However, the flaws of this system of elimination are quickly revealed and it becomes obvious that a ranking is needed to ensure order and lawfulness. Each subsection of society needs a ruler to enforce the laws. The households in the rural part of Utopia each have “two slaves bound to the land. A master and mistress, serious and mature persons, in charge of each household. Over every thirty households is placed a single phylarch” (40). The “phylarch,” which comes from Greek, means “the rules of the tribe.” A clear ranking is established in the households, with slaves at the bottom, workers in the middle, and the masters and the phylarchs on top. Without someone in power, it is possible that an undesirable person may rise to power in that vacuum, which the Utopians might have had in mind when creating this system. The slaves are also put to work, usually for life, and they are “either their own citizens, enslaved for some heinous offense, or else foreigners who were condemned to death in their own” (70). If only some members of a community are punished, the whole community is no longer equal, regardless of if the punished persons deserved it. These criminals must be shamed and chastised, otherwise, there would be no way to teach a lesson to someone who went wrong, and chaos would quickly ensue. There needs to be a pecking order to each aspect of society for it to function effectively.

The highest officials of Utopian society, which include the priests, the holy people, and the senate, are the heads of society and have the most say in the way people live, showing that there is a hierarchy in Utopia. They even go as far as to have decisions in marriages. If a couple wanted to divorce, they needed approval of the senate, “but such divorces are allowed only after the senators and their wives have carefully investigated the case” (73). Even if said couple had a desperate reason for separation, they could not separate of their own choosing, unless they had been carefully vetted by the authorities. The Utopians even separate the very devout members of society, who essentially serve just under the priests, into “two sects. The first are celibates who abstain not only from sex but also from eating meat […] the other kind are just as fond of hard work, but they prefer to marry […] The Utopians regard the second sort as more sensible, but the first sort as holier” (88-89). They regard the celibates as holier, and “respect and revere them” (89). These people are separated from the normal people of Utopia and have more power than them, but still less than that of the priest and of the senate. The priest is also treated almost as a deity, with “no official in Utopia more honored than the priest. Even if one of them commits a crime, he is not brought into a court of law, but left to God and his own conscience” (90). These priests are held to no laws, and have power even in a person’s choice to choose death in cases of extreme suffering. These rankings show that Utopia demands a ranking and the top people are necessary for order.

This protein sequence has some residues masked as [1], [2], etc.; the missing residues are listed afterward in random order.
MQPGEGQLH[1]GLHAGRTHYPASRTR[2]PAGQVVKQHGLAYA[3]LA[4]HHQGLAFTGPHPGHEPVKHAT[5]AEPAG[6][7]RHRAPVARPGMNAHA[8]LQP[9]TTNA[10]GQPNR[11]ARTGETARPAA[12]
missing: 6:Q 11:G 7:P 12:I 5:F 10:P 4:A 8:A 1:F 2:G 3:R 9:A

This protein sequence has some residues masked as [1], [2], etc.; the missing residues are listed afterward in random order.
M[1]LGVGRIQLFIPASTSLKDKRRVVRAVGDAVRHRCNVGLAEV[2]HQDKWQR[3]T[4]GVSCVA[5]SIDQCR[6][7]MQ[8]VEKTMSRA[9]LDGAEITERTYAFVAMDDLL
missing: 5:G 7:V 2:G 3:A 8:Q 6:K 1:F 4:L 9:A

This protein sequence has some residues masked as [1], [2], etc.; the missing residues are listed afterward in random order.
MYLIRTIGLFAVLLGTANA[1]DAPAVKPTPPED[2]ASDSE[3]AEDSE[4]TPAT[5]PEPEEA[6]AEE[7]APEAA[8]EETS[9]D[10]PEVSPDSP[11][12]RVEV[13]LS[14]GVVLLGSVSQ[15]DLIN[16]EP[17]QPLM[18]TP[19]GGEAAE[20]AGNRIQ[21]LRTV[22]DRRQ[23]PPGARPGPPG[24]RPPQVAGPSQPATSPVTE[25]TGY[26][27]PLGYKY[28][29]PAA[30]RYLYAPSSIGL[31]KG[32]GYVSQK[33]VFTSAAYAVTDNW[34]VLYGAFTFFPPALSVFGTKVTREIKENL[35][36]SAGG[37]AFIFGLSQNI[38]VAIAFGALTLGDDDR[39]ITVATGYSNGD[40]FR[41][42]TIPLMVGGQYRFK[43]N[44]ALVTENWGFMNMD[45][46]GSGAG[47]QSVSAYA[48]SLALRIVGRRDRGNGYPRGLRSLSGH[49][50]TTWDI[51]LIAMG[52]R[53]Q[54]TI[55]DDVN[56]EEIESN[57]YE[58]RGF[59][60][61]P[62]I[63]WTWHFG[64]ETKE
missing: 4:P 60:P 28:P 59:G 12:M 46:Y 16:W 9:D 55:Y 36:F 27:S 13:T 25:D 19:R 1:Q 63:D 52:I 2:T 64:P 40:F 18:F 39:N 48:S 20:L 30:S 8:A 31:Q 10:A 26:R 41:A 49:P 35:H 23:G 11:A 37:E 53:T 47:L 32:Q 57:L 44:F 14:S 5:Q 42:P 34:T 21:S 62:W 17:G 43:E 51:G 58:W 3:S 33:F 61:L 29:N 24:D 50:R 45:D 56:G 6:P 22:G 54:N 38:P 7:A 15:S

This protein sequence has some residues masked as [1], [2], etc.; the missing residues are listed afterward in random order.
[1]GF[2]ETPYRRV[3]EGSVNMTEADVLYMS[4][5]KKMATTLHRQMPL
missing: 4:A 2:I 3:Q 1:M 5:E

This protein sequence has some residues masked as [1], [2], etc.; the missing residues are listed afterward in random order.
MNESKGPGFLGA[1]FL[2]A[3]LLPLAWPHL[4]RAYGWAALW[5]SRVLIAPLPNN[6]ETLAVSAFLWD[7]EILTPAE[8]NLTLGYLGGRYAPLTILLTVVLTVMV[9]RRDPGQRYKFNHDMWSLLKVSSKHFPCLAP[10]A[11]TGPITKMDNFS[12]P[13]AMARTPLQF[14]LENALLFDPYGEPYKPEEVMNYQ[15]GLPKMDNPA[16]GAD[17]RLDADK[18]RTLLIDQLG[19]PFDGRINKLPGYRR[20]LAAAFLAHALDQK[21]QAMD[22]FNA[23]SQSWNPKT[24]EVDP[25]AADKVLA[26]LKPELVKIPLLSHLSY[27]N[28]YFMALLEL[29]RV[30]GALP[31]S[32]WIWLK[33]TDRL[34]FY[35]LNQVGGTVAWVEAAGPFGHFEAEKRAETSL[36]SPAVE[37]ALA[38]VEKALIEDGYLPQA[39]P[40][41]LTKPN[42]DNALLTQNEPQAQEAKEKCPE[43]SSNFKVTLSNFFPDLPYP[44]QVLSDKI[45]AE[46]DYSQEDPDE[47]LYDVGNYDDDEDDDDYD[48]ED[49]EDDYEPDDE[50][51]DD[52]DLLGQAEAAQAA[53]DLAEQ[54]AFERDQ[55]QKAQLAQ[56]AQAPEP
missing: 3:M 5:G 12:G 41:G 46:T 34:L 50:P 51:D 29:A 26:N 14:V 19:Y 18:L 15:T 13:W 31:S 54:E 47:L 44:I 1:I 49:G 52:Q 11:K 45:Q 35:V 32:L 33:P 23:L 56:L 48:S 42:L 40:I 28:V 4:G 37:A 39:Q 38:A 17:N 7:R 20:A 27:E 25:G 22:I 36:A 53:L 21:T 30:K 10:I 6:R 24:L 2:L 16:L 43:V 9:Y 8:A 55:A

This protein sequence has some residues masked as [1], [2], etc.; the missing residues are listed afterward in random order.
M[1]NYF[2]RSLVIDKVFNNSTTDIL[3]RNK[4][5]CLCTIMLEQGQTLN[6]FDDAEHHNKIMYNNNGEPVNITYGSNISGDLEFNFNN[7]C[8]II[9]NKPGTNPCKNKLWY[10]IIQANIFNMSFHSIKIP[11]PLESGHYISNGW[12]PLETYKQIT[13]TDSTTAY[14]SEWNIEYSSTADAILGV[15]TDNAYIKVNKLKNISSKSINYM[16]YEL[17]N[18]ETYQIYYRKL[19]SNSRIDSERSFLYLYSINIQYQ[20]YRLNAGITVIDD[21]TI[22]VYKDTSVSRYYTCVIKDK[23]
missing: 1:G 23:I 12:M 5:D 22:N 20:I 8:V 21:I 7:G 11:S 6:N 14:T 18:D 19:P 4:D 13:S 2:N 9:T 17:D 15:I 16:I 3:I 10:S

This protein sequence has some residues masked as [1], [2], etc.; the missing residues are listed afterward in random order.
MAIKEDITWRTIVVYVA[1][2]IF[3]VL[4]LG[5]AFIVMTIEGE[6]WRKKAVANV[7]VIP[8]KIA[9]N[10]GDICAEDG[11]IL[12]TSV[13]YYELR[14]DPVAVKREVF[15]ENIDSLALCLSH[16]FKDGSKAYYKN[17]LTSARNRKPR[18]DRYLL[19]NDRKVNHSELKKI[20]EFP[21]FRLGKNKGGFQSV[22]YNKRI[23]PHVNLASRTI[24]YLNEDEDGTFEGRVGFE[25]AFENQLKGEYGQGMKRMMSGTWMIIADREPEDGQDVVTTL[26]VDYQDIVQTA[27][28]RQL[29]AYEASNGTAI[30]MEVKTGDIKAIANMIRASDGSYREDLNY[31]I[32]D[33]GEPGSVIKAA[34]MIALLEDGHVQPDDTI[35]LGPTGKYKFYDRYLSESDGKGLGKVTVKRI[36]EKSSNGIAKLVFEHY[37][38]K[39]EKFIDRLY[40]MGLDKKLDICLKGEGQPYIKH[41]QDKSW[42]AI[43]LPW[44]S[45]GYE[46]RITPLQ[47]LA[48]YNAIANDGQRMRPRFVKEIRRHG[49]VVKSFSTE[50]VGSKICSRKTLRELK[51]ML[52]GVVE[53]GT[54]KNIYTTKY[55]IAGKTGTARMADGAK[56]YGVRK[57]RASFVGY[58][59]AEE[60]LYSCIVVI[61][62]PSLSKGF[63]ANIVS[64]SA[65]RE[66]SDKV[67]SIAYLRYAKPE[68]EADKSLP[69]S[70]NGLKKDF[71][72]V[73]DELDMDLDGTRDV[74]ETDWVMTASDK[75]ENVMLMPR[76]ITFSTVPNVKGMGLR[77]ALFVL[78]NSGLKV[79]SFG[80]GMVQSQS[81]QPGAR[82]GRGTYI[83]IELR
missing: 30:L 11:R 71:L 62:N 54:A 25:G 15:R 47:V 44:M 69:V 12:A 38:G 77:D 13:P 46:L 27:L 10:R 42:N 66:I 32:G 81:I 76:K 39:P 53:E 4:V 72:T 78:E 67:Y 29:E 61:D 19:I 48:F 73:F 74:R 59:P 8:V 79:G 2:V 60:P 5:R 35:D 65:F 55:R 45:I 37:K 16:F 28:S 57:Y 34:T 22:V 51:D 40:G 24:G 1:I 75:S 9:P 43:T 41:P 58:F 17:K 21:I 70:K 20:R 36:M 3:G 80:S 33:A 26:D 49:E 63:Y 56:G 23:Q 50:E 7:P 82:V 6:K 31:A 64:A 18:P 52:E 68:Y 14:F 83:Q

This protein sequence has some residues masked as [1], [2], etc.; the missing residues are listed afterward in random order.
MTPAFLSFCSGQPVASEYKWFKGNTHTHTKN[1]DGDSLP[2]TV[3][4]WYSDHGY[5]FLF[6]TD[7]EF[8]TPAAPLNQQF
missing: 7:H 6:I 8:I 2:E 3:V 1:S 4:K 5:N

The Utopian society is far from perfect, and definitely not completely equal. Perhaps, however, any inequality that emerges from this system serves as a motivator for lower-tier citizens. But the limits to equality begin and end with the need for a moderator, a type of enforcement, in society. The communist-like practices that Utopia holds itself to seem ideal on paper, but they cannot be effective unless everybody can both conform and behave. However, it becomes obvious that some rogue citizens have difficulty controlling themselves. Thus, Utopia shows that a society that is truly equal cannot be obtained, and that limits to the equality through a hierarchy of power must be put in place.